(translation: Sergio de Régules)
The Chelyabinsk Meteor
A floodgate opens and a suddenly visible brightness pours into Revolution Square, pushing the dull grey of the morning into a screaming crescendo. Untimely shadows appear on the pavement and the heavy buildings of the Soviet era and the pines in the park are suddenly afloat on moving pools of ink. As if the sun were rushing to get the business of illuminating the world out of the way, the shadows sweep through their daily course in a few terrifying seconds. It is the terror of portents, of the order of nature disrupted, of earthquakes and the fall of Twin Towers –the horrific motion of that which ought not to move.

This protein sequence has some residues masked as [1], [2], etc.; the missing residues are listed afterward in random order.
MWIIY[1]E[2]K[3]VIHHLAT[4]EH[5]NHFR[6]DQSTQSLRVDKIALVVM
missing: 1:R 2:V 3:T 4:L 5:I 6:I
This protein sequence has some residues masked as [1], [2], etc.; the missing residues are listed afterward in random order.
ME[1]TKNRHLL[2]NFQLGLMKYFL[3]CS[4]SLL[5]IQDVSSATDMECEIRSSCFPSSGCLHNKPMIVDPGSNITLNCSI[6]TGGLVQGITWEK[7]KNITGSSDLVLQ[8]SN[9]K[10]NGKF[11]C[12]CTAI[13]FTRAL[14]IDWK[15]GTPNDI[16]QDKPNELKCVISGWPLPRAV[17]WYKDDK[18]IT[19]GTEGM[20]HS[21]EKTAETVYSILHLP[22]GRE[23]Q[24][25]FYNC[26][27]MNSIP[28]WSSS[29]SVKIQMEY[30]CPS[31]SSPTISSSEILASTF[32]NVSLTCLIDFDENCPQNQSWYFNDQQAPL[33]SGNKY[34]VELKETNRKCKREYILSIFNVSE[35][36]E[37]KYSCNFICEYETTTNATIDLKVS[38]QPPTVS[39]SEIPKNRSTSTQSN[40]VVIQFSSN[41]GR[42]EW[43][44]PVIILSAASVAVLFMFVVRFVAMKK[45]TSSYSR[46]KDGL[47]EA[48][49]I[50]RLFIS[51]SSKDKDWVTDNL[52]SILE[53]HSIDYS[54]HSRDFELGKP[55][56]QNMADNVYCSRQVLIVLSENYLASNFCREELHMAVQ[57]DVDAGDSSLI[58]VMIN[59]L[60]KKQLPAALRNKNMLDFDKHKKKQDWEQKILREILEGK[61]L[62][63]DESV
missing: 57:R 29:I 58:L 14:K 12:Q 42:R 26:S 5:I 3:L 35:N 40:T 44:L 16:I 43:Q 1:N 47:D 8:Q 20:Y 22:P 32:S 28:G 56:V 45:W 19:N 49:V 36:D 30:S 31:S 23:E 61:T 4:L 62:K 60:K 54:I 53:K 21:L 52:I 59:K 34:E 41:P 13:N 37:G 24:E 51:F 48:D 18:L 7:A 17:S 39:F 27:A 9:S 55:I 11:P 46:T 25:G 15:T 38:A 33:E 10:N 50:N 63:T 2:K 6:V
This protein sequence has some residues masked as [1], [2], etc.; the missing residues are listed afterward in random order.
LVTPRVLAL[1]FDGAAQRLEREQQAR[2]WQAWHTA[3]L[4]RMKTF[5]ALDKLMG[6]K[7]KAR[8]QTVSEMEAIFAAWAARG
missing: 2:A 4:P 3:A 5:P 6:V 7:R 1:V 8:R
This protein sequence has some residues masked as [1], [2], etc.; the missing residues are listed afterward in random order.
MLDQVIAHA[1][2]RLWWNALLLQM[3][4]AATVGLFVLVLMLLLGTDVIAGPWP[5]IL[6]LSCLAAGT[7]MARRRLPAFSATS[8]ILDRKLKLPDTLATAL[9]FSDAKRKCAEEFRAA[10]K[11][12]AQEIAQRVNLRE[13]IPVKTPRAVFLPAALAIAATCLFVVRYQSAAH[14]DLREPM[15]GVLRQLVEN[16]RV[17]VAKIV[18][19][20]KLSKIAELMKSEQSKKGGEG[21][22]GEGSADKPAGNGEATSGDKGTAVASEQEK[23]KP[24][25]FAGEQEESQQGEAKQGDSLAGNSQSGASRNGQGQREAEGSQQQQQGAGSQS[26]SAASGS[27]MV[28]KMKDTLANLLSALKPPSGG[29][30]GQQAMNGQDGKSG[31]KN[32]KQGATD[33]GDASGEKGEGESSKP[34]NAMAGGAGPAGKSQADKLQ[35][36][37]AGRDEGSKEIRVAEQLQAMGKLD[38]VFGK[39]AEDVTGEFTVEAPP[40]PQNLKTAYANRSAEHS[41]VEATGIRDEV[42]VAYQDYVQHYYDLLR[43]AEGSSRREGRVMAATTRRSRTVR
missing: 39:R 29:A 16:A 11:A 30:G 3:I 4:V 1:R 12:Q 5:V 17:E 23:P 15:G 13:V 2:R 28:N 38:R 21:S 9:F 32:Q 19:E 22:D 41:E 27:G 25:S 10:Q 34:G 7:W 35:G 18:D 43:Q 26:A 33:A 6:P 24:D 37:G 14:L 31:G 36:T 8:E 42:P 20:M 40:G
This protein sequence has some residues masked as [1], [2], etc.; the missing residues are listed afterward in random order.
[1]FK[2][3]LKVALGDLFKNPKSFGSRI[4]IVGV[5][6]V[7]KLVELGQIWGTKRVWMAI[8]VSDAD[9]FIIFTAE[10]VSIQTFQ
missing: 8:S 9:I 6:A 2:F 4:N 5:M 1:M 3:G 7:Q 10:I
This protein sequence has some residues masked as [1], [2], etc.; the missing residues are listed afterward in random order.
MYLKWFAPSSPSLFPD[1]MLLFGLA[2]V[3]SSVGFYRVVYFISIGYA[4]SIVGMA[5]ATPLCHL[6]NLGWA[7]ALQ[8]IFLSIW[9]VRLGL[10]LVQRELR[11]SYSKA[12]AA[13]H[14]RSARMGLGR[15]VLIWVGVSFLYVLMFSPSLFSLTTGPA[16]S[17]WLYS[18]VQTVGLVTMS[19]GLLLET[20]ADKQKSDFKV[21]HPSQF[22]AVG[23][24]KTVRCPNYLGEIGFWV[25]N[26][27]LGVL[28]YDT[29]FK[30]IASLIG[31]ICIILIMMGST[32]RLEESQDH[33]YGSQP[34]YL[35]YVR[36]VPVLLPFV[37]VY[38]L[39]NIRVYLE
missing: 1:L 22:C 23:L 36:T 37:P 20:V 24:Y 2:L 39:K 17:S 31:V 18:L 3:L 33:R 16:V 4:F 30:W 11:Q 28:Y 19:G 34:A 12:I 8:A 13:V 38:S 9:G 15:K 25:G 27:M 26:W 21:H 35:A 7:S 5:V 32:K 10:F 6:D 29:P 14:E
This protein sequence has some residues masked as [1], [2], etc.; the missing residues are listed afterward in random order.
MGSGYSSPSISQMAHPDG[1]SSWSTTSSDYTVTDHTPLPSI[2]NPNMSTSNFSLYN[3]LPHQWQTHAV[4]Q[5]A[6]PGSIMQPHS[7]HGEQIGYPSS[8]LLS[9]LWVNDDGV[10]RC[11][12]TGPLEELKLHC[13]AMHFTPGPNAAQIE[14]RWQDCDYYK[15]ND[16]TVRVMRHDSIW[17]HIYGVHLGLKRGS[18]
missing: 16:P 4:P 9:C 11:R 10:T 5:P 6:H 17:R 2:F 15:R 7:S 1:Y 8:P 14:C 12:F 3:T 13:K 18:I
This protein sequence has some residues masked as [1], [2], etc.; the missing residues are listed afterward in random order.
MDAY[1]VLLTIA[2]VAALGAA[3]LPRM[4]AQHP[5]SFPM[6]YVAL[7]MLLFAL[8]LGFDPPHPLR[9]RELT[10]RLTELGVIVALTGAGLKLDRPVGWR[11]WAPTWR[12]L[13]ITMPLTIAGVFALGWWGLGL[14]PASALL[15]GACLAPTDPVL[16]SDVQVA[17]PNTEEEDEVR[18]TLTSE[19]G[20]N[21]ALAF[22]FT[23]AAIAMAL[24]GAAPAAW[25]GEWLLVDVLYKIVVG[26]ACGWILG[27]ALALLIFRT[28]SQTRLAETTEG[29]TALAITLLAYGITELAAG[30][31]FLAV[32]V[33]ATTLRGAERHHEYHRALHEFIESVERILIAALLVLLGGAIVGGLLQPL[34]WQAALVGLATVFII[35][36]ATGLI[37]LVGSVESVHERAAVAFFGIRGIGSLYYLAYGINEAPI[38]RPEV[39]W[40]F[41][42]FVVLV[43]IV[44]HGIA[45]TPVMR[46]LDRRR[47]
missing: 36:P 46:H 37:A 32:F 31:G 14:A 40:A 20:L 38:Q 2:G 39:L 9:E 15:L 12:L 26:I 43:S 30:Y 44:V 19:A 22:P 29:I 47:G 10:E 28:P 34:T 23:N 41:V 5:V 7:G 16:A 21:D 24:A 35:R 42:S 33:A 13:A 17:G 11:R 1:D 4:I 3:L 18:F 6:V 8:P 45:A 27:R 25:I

The light rises to a high brilliance not even the midday sun could match. The webcam struggles to adjust to this sudden change of brightness and color which starts with a yellowish glow and peaks with the blinding white of a nuclear explosion. The image falters, becomes black, and is finally stable again as the flood of brightness ebbs, having for five seconds turned the Revolution Square in Chelyabinsk into a painting by Giorgio de Chirico. A cloud of pigeons takes to the sky in fright.